Coffee consumption may help lower the risk of developing diabetes, cardiovascular disease, non-alcoholic fatty liver disease, cirrhosis, and liver cancer. Qian Xiao and colleagues, National Cancer Institute, Bethesda, Maryland, USA, used data from the U.S. National Health and Nutrition Examination Survey (NHANES, 1999-2010) to show that higher coffee consumption, regardless of caffeine content, is linked to lower levels of abnormal liver enzymes.
In 27,793 participants, 20 years of age or older, who provided coffee intake in a 24-hour period, the team measured blood levels of several markers of liver function, including aminotransferase (ALT), aminotransferase (AST), alkaline phosphatase (ALP), and γ-glutamyl transaminase (GGT) to determine liver health. Participants who reported drinking three or more cups of coffee per day had lower levels of ALT, AST, ALP, and GGT compared to those not consuming any coffee. Participants drinking only decaffeinated coffee also showed low levels of these liver enzymes.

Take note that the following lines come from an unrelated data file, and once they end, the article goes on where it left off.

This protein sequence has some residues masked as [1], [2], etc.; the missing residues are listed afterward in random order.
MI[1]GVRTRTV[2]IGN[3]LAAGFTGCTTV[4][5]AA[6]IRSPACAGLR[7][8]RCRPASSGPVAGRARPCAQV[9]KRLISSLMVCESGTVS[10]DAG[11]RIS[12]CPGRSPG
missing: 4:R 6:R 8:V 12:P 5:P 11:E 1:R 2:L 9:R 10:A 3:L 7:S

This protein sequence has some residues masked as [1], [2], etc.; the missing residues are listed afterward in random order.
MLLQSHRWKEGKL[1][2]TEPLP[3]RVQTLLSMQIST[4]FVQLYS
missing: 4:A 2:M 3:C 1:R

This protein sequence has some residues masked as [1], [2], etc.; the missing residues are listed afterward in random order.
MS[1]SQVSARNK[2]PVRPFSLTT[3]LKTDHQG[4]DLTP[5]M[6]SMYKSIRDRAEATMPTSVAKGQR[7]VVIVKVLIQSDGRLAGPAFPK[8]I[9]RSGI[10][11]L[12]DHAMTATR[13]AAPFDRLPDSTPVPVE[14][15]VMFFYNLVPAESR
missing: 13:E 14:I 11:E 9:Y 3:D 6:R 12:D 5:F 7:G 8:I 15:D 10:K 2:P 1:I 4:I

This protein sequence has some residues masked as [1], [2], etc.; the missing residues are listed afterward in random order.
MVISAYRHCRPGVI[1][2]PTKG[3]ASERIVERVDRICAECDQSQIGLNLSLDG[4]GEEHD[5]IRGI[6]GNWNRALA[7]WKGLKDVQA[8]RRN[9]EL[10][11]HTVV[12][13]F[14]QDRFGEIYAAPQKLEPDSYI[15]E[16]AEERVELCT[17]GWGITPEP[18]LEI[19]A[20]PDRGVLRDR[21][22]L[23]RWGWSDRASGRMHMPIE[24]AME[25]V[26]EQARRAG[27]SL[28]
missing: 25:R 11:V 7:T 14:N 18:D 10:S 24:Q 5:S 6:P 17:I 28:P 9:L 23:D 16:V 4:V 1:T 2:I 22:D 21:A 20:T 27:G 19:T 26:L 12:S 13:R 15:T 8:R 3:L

The researchers conclude that ingredients in coffee, other than caffeine, may promote liver health. Further studies are needed to identify these components.
- Inverse associations of total and decaffeinated coffee with liver enzyme levels in NHANES 1999-2010,
Qian Xiao, Rashmi Sinha, Barry I. Graubard, Neal D. Freedman,